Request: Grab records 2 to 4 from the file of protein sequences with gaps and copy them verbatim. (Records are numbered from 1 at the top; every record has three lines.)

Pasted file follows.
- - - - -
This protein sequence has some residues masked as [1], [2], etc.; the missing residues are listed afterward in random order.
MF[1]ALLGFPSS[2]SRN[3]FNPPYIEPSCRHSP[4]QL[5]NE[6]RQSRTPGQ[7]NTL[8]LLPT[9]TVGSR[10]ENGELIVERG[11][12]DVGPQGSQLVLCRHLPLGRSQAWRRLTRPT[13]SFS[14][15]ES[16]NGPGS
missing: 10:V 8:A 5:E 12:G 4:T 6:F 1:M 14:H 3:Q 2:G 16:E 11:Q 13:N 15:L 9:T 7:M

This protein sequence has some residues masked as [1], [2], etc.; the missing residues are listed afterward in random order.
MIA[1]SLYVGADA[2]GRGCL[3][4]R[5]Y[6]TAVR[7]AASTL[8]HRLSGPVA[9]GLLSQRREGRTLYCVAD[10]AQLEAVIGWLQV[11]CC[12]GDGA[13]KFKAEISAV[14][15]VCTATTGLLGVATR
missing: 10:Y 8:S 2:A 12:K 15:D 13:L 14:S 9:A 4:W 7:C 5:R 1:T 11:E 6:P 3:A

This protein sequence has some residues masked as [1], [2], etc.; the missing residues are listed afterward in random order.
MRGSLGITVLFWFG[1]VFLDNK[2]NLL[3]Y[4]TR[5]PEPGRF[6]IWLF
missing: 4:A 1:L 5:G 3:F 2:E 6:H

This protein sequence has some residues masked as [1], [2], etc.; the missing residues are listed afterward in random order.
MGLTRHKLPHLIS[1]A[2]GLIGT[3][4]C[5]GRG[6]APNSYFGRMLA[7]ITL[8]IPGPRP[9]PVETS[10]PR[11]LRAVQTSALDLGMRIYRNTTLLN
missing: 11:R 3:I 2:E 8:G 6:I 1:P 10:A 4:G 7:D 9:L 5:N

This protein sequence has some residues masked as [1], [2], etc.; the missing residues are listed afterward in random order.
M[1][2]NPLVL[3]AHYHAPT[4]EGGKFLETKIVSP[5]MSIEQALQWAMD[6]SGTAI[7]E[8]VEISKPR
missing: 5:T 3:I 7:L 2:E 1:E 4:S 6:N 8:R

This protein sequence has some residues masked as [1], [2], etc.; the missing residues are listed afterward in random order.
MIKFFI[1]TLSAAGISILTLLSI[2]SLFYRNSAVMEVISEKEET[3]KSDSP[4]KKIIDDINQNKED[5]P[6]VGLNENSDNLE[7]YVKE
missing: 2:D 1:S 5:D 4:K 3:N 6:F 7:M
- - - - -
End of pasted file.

This protein sequence has some residues masked as [1], [2], etc.; the missing residues are listed afterward in random order.
MIA[1]SLYVGADA[2]GRGCL[3][4]R[5]Y[6]TAVR[7]AASTL[8]HRLSGPVA[9]GLLSQRREGRTLYCVAD[10]AQLEAVIGWLQV[11]CC[12]GDGA[13]KFKAEISAV[14][15]VCTATTGLLGVATR
missing: 10:Y 8:S 2:A 12:K 15:D 13:L 14:S 9:A 4:W 7:C 5:R 1:T 11:E 6:P 3:A

This protein sequence has some residues masked as [1], [2], etc.; the missing residues are listed afterward in random order.
MRGSLGITVLFWFG[1]VFLDNK[2]NLL[3]Y[4]TR[5]PEPGRF[6]IWLF
missing: 4:A 1:L 5:G 3:F 2:E 6:H

This protein sequence has some residues masked as [1], [2], etc.; the missing residues are listed afterward in random order.
MGLTRHKLPHLIS[1]A[2]GLIGT[3][4]C[5]GRG[6]APNSYFGRMLA[7]ITL[8]IPGPRP[9]PVETS[10]PR[11]LRAVQTSALDLGMRIYRNTTLLN
missing: 11:R 3:I 2:E 8:G 6:I 1:P 10:A 4:G 7:D 9:L 5:N